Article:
[Merchants.] The TEMPORAL GOVERNMENT. [of the Canaries.]270

[Merchants.] The TEMPORAL GOVERNMENT. [of the Canaries.]

Powers of formidable, foreign Competitors to deal with.

That soon after the Revolution, the Interlopers brake in upon the Privileges of the Royal African Company's Charter; and Anno 1697. the Parliament granted a Permission to all the Subjects to trade to Africa, paying to the Company a Duty of 10l. per Cent. for their Exports, towards the defraying the Charge and Expences of their Forts and Settlements. And ever since the Trade hath fallen into great Disorders and Confusions: For that, since this Liberty allowed, the Prices of Goods and Merchandizes imported into Guinea are diminished, at least the one half of what they produced formerly. And the Prices of Negroes are advanced to much more than double of their former Prices. Which proceeded from the Advantage the Natives take of having Variety of Chapmen. Whereas before they could have Recourse only to the Company's Settlements and Ware-houses.

A free Trade to Africa granted by Parliament An. 1697.

The Decay of this Trade, whence proceeding.

That foreign Rivals in this Commerce did upon occasion foment and encourage the Divisions among the Traders here, who had different Interests. And they instructed the Natives, how to make their Advantages hence.

That after this Act, in one Year the separate Traders sent eighty one Vessels to Africa: But for some Years last past they have not sent out above one fifth of that number of Ships per Ann. by reason of Losses and Disappointments, &c. That finding it impracticable for themselves, or the separate Traders, to trade profitably on the Foot of the present Constitutions, they have not traded for near so much as otherwise they would have done. So that the Planters in America complained, that for these five or six Years past, the Company and separate Traders together have not supplied them with sufficient numbers of Negroes: and that those they get, do cost them more than double the Prices they formerly paid.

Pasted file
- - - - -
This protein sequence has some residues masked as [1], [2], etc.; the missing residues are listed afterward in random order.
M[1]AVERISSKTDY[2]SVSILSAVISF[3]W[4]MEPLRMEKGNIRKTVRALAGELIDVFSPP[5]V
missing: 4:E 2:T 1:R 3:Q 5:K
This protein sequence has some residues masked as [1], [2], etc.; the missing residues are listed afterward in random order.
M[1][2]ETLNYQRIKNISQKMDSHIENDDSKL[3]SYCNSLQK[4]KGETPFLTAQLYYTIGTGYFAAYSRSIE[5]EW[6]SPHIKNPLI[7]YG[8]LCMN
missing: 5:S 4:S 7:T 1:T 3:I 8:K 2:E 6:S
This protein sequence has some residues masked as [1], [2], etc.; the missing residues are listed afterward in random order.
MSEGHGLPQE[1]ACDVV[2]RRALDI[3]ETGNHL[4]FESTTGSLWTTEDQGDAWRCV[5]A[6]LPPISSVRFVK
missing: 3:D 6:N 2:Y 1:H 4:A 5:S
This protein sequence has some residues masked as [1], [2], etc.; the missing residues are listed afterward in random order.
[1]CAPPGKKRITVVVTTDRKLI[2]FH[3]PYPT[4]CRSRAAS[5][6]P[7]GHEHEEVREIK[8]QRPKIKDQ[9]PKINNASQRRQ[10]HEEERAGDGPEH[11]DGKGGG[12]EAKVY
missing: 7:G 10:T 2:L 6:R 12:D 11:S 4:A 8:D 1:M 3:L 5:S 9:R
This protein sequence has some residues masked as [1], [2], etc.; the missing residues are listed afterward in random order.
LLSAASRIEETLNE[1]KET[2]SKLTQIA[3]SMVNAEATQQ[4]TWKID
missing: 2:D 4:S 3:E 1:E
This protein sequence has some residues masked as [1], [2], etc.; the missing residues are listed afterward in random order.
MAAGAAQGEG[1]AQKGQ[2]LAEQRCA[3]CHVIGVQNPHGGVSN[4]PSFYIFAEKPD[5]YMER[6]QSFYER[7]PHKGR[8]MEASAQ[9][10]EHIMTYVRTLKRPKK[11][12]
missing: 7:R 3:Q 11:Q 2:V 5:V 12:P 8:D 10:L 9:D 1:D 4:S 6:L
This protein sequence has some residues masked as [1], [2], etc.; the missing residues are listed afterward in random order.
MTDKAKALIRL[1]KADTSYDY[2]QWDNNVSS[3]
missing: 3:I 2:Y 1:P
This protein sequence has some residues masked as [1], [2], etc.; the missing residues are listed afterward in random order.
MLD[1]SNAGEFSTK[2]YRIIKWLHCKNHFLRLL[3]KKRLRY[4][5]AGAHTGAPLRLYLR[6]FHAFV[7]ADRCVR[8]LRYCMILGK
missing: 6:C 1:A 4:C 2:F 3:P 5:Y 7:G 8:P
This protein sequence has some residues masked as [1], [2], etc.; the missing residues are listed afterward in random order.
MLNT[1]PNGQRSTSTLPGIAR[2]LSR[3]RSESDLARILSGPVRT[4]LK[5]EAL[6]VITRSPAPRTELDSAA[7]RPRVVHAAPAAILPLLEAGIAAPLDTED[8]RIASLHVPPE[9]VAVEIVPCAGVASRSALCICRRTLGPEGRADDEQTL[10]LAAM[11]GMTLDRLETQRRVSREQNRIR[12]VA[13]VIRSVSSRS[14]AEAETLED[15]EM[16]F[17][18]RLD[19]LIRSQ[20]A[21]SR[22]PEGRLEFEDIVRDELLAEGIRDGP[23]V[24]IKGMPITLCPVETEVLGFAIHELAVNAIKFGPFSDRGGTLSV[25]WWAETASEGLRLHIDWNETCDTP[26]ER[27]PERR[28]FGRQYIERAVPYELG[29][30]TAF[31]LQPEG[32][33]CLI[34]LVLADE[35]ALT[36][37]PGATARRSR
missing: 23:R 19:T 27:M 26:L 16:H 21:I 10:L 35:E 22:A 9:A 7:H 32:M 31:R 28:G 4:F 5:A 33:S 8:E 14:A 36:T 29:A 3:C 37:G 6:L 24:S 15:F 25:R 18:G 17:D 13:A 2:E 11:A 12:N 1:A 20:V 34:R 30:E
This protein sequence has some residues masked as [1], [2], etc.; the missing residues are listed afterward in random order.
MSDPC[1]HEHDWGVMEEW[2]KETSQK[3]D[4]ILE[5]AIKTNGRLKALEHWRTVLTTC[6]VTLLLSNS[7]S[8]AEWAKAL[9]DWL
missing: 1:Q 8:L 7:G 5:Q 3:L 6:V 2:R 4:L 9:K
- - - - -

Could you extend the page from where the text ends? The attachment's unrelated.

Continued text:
That without some fixed Society, vested with a considerable Joint-Stock, there can be no sure Dependance upon having the British Plantations supplied with sufficient numbers of Negroes at moderate or certain Rates, nor upon making any advantageous Contracts with the Spaniard or Portuguese, to furnish them with Negroes in their West-Indies.

That it would be very difficult to regain a Trade, if once lost; especially this of Guinea: which all the neighbouring Nations earnestly thirst to gain from us. And which, if deserted for a very short space of Time, would be certainly possessed by the French or Dutch. And that the only means to preserve the same, is by investing the Company with Privileges, suitable to those granted to the Companies of other Nations. But that if this were granted, as the Company had paid in several additional Sums of Money upon the respective Shares of that joint Stock, in order to preserve this Trade, so essential to the Nation, they would advance a further Stock, sufficient to support and improve the said Trade in every Branch thereof.

Danger of the Loss of this Trade.